This book covers the key concepts central to understanding recent developments in media and communications studies. Wide-ranging in scope and accessible in style it sets out a useful, clear map of the important theories, methods, and debates.

The entries critically explore the limits of a key concept as much as the traditions that define it. They include clear definitions, are introduced within the wider context of the field and each one is fully cross-referenced, is clearly illustrated with relevant examples, and provides a guide to further reading and an index.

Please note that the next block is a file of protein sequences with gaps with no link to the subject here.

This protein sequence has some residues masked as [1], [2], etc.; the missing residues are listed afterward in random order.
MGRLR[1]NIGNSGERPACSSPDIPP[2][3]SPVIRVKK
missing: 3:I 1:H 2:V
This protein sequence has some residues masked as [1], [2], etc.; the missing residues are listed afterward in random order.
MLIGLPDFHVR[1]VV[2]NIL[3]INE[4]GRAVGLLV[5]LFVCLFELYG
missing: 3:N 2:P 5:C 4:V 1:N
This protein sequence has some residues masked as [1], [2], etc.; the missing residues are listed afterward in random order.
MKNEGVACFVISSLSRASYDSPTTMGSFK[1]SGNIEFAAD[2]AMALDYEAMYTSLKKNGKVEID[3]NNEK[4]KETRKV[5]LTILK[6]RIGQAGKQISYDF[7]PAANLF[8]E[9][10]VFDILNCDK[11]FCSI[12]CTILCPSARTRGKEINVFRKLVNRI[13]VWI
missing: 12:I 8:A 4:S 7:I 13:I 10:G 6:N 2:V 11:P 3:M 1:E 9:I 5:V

This book is an essential resource for students in media and communications and for those studying sociology, cultural sociology, cultural studies, and sociology of media.



The sense of the term ‘audience’ that has traditionally concerned communications and media studies is that of the mass audience.

At a minimum, the mass audience is typically defined as the indeterminate group(s) to which mass communications are addressed. The membership of such groups is delimited to those who are within range of a media performance. Here a question arises as to whether the audience is defined as those who are actually listening or viewing or those who are within range of it. Marshall McLuhan's claim that electronic media (be they visual or sonic) are consumed according to an ‘aural’ logic rather than a visual one is significant here, as it ...

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